These two condiments are the condiments of choice for many Turkish soups. They can be sprinkled just as they are or alternatively, mixed with a little heated oil or melted butter and then swirled through the soup.
This soup with the splendid name is one of the top favourites in Turkey: you can just imagine Anatolian herdsmen huddled round a fire with a bowl of this healthy, heart-warming broth! Now that the weather has well and truly changed, I thought it would be a good idea to describe this one.Years ago it was explained to me that this is the soup that the thrifty Turkish housewife makes when there is just that bit of yogurt left in the container and no-one wants to eat it. This way, there is no waste as it forms the basis of this simple but interesting soup. In this country, yogurt is eaten plain and it is thick and creamy, some makes more so than others.
When I first came here, oh how I missed my fruity ski yogurts. But time moves on and now I only eat plain. Our preference lies with Tikveşli as it comes with a delicious creamy skin and we always have it in the fridge. The variety of container sizes of yogurt in the supermarkets ranges from small to mind-boggling massive tubs, giving an idea of what a staple it is in Turkish households. Traditionally, it is always eaten as an accompaniment to a hot savoury dish, or as part of a meze like cacık or haydari. It is never a dessert.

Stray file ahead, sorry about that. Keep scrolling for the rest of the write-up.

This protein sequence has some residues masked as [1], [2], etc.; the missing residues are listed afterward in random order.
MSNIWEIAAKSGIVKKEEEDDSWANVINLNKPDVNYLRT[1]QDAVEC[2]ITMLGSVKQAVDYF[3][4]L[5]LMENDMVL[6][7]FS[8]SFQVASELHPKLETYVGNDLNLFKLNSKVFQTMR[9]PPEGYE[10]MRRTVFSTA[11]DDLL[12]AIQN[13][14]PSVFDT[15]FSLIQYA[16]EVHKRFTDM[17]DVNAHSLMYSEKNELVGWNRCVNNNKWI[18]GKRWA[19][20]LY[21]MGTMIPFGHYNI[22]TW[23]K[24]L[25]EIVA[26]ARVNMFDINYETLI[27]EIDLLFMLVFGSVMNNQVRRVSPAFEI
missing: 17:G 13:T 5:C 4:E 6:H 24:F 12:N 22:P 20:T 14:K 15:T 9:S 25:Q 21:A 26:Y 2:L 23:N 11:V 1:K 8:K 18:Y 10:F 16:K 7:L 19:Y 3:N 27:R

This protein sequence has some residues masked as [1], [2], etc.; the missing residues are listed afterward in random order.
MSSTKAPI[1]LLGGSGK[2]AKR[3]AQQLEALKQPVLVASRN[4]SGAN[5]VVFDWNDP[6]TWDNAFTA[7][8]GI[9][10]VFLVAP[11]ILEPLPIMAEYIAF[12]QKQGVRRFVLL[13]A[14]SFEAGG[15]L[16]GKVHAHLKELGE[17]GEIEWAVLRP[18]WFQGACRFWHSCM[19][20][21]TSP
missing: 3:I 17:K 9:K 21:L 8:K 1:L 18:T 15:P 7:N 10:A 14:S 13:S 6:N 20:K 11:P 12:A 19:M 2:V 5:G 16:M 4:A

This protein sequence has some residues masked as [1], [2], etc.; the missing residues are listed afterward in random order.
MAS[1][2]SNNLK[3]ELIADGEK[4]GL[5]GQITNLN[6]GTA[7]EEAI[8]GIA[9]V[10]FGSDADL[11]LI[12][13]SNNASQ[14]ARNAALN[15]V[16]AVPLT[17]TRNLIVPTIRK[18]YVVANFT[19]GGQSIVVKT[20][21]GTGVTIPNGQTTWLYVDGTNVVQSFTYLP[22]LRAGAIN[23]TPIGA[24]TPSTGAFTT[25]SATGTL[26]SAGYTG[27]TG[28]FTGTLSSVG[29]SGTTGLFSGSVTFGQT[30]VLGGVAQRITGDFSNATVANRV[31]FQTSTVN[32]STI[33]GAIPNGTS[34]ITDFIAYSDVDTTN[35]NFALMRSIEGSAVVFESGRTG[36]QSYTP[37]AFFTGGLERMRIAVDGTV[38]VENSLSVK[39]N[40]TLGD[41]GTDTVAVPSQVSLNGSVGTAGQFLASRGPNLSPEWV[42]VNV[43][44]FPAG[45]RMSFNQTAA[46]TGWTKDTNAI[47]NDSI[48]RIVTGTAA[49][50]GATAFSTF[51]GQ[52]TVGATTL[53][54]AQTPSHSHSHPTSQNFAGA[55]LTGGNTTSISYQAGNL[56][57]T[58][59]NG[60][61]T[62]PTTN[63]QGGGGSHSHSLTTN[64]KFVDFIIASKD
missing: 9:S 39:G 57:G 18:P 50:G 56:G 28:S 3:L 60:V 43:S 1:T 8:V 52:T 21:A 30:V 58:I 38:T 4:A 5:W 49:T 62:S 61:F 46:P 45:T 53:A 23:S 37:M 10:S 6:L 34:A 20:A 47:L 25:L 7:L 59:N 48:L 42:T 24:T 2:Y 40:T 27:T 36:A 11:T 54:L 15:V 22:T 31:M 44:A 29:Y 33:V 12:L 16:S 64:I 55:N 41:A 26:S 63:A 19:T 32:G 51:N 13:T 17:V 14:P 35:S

§ Carefully take a ladle of the hot liquid and mix into the yogurt mixture. Stir until incorporated. Add one more. Then add all the mixture into the pan and simmer gently till thickened.
§ Serve hot.
1. I usually mix the egg and flour directly into the yogurt in its container as in the picture above.
3. I really like the addition of chickpeas in this soup. Not every variation includes them. You can add as many or as few as you like.